Friday, January 26, 2007

Early Music Memories

Another old post.

The first music I remember, not counting nursery rhymes of the "A Tisket, A Tasket" variety (if you don't know that, don't ask) and the more usual children's fare, were the three small records, probably .45s) that my mother had let me play over and over when I was 4 or 5. We had a small record player and I was obsessed with these three songs.

One was "Love and Marriage," and I have no idea who sang it. But I can hear the singsong lyrics to this day, because, after all, "Love and marriage, love and marriage, go together like a horse and carriage."

Then there was "Side by Side," my favorite of the three. From my memory (I'm afraid to Google the song and discover I'm remembering wrong):
"Though we ain't got a barrel of money,
Maybe we're ragged and funny,
But we travel along,
singing our song,
side by side.

Through all kinds of weather,
what if the sky should fall?
As long as we're together,
it really doesn't matter at all."
And one more verse which is escaping me now. And again, I have no idea who sang it.

The third song, however, freaked me out. It got into my brain and scared me. Maybe it was the mournful voice, the dirgeful tune, but my skin would crawl when I heard it, yet I would play it out of some morbid fascination. The song, possibly Peggy Lee singing it, was "Cry Me a River," a song I appreciate much more now that my music tastes are more sophisticated.

I got a transistor radio when I was 9 or 10 and it became a near-constant companion, keeping me company in the summer while I waited for the camp bus. My record player came in 1964 for my 11th birthday. I don't recall my first .45s, but my first LPs (Long Playing Records for the kids out there) were both by the Beatles: Something New and Beatles '65. A Dave Clark 5 album, Glad All Over, from 1964. I wish I could remember when I got my first CD, but I do recall when I first heard one. I was visiting a cousin in California in the early '80s. Her hubby worked on the CD project as part of the consortium of music industry people (studios and manufactureres) and so, a few months before they officially hit the US market, he played a couple for me. One something classical and the other a Broadway musical score. I don't recall which one.

Backin the '60s, when music first started to really matter for me, I loved the British Invasion bands, which hit the US around the time I was really old enough to really get into music. The Beatles, Dave Clark 5, Herman's Hermits, Gerry and the Pacemakers, Chad & Jeremy, Peter & Gordon, Manfred Mann, and The Hollies were my favs. But there were American groups I adored, too: The Turtles, The Lovin' Spoonful, The Beach Boys, Jan & Dean, The Everly Brothers, The Righteous Brothers, Jay and the Americans, The Young Rascals, The Four Seasons, and finally, The Mamas and the Pappas, The Monkees, and the many groups that moved into the '70s and beyond, mainly, America, The BeeGees, The Buckinghams, The Grass Roots, Three Dog Knight, Air Supply, and so many others. Scores of individual singers, too, like Dell Shannon, Jimmie Rodgers, Petula Clark, Neil Sedaka, Bobby Darin, Carole King, Neil Diamond, Bob Dylan, and too many others to name.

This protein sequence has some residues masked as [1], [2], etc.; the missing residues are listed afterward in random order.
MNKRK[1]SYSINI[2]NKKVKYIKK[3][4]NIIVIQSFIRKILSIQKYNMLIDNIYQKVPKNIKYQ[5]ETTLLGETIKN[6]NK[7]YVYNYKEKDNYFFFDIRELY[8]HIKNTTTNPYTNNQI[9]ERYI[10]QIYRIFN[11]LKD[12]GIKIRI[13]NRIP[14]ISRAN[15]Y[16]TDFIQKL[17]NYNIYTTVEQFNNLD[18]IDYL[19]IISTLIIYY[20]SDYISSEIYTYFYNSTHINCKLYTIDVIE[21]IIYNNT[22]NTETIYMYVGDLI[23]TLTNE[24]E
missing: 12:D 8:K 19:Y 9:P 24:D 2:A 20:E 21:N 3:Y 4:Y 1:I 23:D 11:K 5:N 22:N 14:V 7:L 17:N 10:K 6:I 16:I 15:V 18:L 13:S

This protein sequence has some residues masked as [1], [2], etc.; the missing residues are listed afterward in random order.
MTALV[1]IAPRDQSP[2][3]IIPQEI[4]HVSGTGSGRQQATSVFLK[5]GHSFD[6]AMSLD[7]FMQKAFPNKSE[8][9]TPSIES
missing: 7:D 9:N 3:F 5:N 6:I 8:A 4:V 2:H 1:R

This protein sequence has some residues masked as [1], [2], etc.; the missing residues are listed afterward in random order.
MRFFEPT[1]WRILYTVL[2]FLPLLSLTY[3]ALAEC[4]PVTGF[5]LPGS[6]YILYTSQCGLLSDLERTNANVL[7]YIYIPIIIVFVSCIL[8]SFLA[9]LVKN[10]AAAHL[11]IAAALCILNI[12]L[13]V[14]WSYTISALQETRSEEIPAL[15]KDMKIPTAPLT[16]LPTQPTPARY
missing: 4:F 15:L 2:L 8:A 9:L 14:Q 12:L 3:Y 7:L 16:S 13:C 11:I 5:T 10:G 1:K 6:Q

There were the Girl Bands and Motown and soul. The Shirelles, Ronnie and the Ronettes, Gladys Knight and the Pips, Smokey Robinson, Sam Cooke, Chubby Checker, the Supremes, etc. As I got older and oldies started, my tastes ran backward as well as forward and I embraced the music of Elvis, Gene Pitney, Buddy Holly, and pretty much any rocker who came around. I even learned to love the Rolling Stones.

I got a bit locked into the oldies format for a lot of radio listening years (30 plus years), but I still managed to enjoy folk and folk rock, people like Jim Croce, Gordon Lightfoot, Don MacLean, Christine Lavin, Harry Chapin (one of the few people I saw in concert more than once who was not on an oldies tour). Nowadays, I'm enjoying classic rock on the radio and can listen to pretty much anything in moderation.

But I'll always have a special fondness for those old LPs and those three songs that filled my childhood with music, even if it was a bit repetitious.


  1. Shelly, I remember most of those songs too. Wasn't "Love and Marriage" a Sinatra song? I liked "A Tisket, A Tasket" too but I'm not sure what tiskets or taskets are! :)

    I love music from the fifties and sixties too. I used to listen to that alot in my teens.

    I still remember all those old vinyl records we had in our home, ones that my dad ordered from some magazine deal: we had John Denver, Donna Summer, KISS, The Bay City Rollers, Sleepytime Bird (awesome), Crystal Gayle... and loads more! They may not be what I listen to now, but they are so meaningful b/c they're the records I first became acquainted with! :)

  2. If Love and Marriage was done by Sinatra, I doubt that's the version I had because my mother didn't like him. She was a Frankie Laine fan, and Artie Shaw.

    I never have known what tiskets and taskets are. ;)

    Sleepytime Bird is the only one you mentioned that I don't know.

  3. Anonymous1/27/2007

    My Mom had radios in nearly every room of the house, a zillion 45's and LPs, and she pretty much poisoned our blood with music-I wouldn't have been able to escape it, would never have tried. She's amazing!

  4. I have 78s.

    Google it, youngsters.

    MJ, age 97

  5. AJ, that's probably why you're a musician now right? It's in your blood! :)

  6. I've heard of 78s MJ dear! We had a couple while growing up! Can't remember which ones though.


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